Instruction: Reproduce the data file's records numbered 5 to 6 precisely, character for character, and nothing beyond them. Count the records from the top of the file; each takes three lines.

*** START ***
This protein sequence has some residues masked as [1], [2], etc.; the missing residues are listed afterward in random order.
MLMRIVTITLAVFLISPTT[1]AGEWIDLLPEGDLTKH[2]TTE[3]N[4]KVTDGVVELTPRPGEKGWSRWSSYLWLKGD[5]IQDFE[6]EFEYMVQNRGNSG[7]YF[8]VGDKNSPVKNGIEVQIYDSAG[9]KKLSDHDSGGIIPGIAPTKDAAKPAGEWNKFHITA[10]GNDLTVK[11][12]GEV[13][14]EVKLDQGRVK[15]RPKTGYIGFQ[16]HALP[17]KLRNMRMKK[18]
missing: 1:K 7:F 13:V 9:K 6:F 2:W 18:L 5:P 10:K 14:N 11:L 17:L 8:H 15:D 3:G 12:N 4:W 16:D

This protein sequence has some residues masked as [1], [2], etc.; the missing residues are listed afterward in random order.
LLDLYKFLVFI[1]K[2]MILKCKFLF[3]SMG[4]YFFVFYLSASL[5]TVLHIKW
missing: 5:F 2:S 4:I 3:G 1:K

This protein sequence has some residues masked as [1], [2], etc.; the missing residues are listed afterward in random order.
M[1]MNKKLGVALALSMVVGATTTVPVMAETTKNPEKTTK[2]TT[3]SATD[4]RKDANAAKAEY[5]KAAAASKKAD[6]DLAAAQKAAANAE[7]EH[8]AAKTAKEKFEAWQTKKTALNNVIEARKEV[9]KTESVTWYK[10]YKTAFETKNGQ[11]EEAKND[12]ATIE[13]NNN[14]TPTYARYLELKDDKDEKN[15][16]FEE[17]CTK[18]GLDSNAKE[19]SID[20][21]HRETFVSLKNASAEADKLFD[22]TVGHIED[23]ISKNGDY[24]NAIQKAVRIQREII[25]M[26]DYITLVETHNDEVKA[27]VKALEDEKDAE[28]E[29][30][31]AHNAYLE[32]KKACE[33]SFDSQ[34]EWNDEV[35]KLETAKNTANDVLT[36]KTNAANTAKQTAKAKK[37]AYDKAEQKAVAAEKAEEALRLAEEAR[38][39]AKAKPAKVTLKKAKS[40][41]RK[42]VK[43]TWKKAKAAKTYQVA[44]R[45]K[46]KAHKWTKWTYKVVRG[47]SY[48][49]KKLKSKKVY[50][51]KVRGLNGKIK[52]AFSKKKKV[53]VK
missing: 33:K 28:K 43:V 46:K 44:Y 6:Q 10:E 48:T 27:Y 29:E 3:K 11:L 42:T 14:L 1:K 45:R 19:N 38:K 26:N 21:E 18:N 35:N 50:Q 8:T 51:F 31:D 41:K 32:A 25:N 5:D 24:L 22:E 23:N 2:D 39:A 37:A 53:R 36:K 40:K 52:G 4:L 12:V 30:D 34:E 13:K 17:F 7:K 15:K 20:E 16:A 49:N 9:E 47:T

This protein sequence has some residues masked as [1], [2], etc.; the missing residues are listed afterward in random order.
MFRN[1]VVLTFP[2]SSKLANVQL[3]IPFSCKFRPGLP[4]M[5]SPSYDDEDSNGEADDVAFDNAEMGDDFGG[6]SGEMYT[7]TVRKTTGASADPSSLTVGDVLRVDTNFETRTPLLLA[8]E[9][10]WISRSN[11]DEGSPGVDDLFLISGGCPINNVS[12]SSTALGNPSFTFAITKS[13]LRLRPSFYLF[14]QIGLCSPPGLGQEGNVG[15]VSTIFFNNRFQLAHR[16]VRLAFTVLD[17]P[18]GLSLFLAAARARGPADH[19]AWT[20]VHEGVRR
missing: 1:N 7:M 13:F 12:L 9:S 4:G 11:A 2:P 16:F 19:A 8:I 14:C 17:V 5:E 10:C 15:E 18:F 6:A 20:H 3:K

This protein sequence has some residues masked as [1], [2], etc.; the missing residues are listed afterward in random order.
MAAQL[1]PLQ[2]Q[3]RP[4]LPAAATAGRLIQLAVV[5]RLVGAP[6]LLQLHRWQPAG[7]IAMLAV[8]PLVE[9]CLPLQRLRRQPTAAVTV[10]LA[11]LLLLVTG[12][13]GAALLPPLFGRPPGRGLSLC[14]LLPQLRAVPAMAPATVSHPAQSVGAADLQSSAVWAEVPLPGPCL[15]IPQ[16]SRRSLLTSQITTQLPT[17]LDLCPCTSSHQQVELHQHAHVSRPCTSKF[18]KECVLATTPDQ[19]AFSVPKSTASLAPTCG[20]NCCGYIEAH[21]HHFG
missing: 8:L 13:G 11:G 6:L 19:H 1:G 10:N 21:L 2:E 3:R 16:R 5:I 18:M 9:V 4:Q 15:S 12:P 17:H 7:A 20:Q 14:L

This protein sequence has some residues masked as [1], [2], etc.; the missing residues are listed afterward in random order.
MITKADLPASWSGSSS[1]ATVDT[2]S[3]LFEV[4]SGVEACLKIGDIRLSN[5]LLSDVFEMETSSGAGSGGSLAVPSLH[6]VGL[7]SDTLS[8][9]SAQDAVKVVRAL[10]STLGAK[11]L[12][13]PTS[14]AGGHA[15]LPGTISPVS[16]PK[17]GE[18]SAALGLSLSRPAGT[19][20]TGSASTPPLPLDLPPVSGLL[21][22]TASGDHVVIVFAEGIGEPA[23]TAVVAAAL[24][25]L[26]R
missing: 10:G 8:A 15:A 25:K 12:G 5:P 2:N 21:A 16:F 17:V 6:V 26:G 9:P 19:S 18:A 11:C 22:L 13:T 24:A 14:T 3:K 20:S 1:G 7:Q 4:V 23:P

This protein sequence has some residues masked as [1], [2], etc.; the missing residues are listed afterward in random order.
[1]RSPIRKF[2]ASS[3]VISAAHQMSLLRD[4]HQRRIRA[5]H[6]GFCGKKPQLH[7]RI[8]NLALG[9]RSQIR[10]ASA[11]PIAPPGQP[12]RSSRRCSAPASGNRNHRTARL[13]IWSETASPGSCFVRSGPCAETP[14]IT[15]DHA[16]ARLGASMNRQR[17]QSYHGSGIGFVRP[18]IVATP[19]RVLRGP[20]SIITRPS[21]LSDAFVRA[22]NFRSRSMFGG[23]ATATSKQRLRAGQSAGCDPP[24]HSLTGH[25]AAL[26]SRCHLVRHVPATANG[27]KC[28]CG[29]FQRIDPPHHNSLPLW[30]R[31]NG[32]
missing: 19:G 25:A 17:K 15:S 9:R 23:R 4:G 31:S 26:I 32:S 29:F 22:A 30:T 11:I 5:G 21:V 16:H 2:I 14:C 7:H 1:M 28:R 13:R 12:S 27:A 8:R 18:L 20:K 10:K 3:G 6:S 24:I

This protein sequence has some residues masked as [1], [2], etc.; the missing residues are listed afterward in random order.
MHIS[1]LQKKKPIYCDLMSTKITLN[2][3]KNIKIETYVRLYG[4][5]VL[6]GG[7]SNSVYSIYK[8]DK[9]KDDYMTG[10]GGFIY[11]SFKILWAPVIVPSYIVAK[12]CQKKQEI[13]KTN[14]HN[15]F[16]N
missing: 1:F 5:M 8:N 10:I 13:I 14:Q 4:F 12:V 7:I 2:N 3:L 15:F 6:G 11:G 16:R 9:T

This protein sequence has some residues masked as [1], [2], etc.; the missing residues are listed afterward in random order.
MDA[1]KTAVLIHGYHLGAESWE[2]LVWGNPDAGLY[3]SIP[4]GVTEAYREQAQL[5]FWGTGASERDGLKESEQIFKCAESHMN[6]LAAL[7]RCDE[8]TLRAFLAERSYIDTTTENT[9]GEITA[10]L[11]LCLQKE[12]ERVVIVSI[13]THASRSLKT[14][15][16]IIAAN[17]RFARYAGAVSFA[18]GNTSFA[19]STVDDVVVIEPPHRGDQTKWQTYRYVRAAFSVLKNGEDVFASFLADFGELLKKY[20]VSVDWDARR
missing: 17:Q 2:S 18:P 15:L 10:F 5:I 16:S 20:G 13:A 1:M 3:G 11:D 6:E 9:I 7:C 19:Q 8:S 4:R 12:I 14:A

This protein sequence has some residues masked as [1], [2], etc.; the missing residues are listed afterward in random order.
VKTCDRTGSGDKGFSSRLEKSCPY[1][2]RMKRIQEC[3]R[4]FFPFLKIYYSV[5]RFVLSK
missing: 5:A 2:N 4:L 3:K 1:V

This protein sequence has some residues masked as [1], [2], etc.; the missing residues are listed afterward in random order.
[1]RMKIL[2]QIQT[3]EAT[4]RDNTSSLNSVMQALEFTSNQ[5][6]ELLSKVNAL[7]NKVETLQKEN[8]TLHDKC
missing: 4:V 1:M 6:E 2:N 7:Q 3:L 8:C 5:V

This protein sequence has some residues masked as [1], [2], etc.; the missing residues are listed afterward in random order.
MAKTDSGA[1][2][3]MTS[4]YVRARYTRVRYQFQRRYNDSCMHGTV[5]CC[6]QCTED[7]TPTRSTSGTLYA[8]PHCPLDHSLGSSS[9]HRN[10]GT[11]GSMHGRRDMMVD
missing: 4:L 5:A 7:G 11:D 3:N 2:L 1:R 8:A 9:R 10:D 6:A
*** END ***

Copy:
This protein sequence has some residues masked as [1], [2], etc.; the missing residues are listed afterward in random order.
MAAQL[1]PLQ[2]Q[3]RP[4]LPAAATAGRLIQLAVV[5]RLVGAP[6]LLQLHRWQPAG[7]IAMLAV[8]PLVE[9]CLPLQRLRRQPTAAVTV[10]LA[11]LLLLVTG[12][13]GAALLPPLFGRPPGRGLSLC[14]LLPQLRAVPAMAPATVSHPAQSVGAADLQSSAVWAEVPLPGPCL[15]IPQ[16]SRRSLLTSQITTQLPT[17]LDLCPCTSSHQQVELHQHAHVSRPCTSKF[18]KECVLATTPDQ[19]AFSVPKSTASLAPTCG[20]NCCGYIEAH[21]HHFG
missing: 8:L 13:G 11:G 6:L 19:H 1:G 10:N 21:L 2:E 3:R 16:R 5:I 18:M 9:V 4:Q 15:S 12:P 17:H 7:A 20:Q 14:L

This protein sequence has some residues masked as [1], [2], etc.; the missing residues are listed afterward in random order.
MITKADLPASWSGSSS[1]ATVDT[2]S[3]LFEV[4]SGVEACLKIGDIRLSN[5]LLSDVFEMETSSGAGSGGSLAVPSLH[6]VGL[7]SDTLS[8][9]SAQDAVKVVRAL[10]STLGAK[11]L[12][13]PTS[14]AGGHA[15]LPGTISPVS[16]PK[17]GE[18]SAALGLSLSRPAGT[19][20]TGSASTPPLPLDLPPVSGLL[21][22]TASGDHVVIVFAEGIGEPA[23]TAVVAAAL[24][25]L[26]R
missing: 10:G 8:A 15:A 25:K 12:G 5:P 2:N 21:A 16:F 17:V 6:V 26:G 9:P 19:S 18:A 11:C 22:L 13:T 24:A 14:T 3:K 20:S 1:G 7:Q 4:V 23:P